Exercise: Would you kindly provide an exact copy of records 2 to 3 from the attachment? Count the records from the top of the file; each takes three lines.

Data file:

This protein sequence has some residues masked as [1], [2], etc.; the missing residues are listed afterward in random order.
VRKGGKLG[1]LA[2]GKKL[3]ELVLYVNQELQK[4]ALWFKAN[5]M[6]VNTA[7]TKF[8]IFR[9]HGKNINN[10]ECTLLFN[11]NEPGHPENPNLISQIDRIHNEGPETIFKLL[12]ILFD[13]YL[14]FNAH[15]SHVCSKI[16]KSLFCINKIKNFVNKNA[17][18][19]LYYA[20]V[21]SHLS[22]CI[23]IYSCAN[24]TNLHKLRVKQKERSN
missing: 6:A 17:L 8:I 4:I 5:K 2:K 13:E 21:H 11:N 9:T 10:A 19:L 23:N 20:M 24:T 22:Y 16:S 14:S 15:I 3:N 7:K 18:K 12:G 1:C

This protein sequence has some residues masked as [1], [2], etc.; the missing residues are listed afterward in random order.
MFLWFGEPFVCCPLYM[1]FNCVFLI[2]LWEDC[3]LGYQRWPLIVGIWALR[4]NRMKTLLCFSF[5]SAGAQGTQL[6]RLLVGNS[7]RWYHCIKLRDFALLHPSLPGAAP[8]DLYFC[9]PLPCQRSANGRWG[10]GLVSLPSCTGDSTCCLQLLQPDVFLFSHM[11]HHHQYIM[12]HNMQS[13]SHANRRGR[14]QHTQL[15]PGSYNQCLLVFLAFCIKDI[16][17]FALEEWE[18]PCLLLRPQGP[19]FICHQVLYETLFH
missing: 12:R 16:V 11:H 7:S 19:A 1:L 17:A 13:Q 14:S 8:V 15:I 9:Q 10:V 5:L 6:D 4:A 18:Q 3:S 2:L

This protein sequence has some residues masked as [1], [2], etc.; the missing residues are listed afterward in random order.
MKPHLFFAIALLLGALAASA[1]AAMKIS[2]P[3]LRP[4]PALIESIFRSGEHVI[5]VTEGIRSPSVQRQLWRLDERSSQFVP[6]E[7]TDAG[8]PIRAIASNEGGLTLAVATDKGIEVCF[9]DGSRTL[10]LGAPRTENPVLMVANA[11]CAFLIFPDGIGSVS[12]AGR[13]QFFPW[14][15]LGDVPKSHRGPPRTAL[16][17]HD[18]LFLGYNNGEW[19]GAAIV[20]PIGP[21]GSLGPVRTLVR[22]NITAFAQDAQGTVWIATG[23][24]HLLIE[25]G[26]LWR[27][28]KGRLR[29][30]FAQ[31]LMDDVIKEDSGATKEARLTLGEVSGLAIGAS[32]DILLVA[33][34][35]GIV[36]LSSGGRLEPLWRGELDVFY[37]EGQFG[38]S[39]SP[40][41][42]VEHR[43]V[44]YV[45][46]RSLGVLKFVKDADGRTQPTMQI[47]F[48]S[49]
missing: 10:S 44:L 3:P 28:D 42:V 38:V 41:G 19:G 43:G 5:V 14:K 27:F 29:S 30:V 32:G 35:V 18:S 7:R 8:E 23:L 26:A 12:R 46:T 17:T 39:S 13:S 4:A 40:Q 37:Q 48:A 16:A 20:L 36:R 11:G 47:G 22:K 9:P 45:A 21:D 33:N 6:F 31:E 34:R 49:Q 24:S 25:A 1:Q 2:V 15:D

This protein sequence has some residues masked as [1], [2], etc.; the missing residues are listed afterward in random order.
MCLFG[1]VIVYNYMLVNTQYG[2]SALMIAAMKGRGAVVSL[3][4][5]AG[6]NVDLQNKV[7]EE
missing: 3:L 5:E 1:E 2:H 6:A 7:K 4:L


This protein sequence has some residues masked as [1], [2], etc.; the missing residues are listed afterward in random order.
MFLWFGEPFVCCPLYM[1]FNCVFLI[2]LWEDC[3]LGYQRWPLIVGIWALR[4]NRMKTLLCFSF[5]SAGAQGTQL[6]RLLVGNS[7]RWYHCIKLRDFALLHPSLPGAAP[8]DLYFC[9]PLPCQRSANGRWG[10]GLVSLPSCTGDSTCCLQLLQPDVFLFSHM[11]HHHQYIM[12]HNMQS[13]SHANRRGR[14]QHTQL[15]PGSYNQCLLVFLAFCIKDI[16][17]FALEEWE[18]PCLLLRPQGP[19]FICHQVLYETLFH
missing: 12:R 16:V 11:H 7:S 19:A 1:L 17:A 13:Q 14:S 8:V 15:I 9:Q 10:V 5:L 6:D 4:A 18:Q 3:S 2:L

This protein sequence has some residues masked as [1], [2], etc.; the missing residues are listed afterward in random order.
MKPHLFFAIALLLGALAASA[1]AAMKIS[2]P[3]LRP[4]PALIESIFRSGEHVI[5]VTEGIRSPSVQRQLWRLDERSSQFVP[6]E[7]TDAG[8]PIRAIASNEGGLTLAVATDKGIEVCF[9]DGSRTL[10]LGAPRTENPVLMVANA[11]CAFLIFPDGIGSVS[12]AGR[13]QFFPW[14][15]LGDVPKSHRGPPRTAL[16][17]HD[18]LFLGYNNGEW[19]GAAIV[20]PIGP[21]GSLGPVRTLVR[22]NITAFAQDAQGTVWIATG[23][24]HLLIE[25]G[26]LWR[27][28]KGRLR[29][30]FAQ[31]LMDDVIKEDSGATKEARLTLGEVSGLAIGAS[32]DILLVA[33][34][35]GIV[36]LSSGGRLEPLWRGELDVFY[37]EGQFG[38]S[39]SP[40][41][42]VEHR[43]V[44]YV[45][46]RSLGVLKFVKDADGRTQPTMQI[47]F[48]S[49]
missing: 10:S 44:L 3:P 28:D 42:V 38:V 41:G 19:G 43:G 5:V 14:K 27:F 29:S 30:V 32:G 35:V 18:S 7:R 8:E 23:L 26:A 12:R 46:T 17:T 39:S 13:S 4:A 40:Q 37:Q 48:A 16:A 20:L 36:R 11:G 47:G 22:K 9:P 45:A 21:D 33:N 6:F 31:E 34:R 49:Q 24:S 25:A 1:Q 2:V 15:D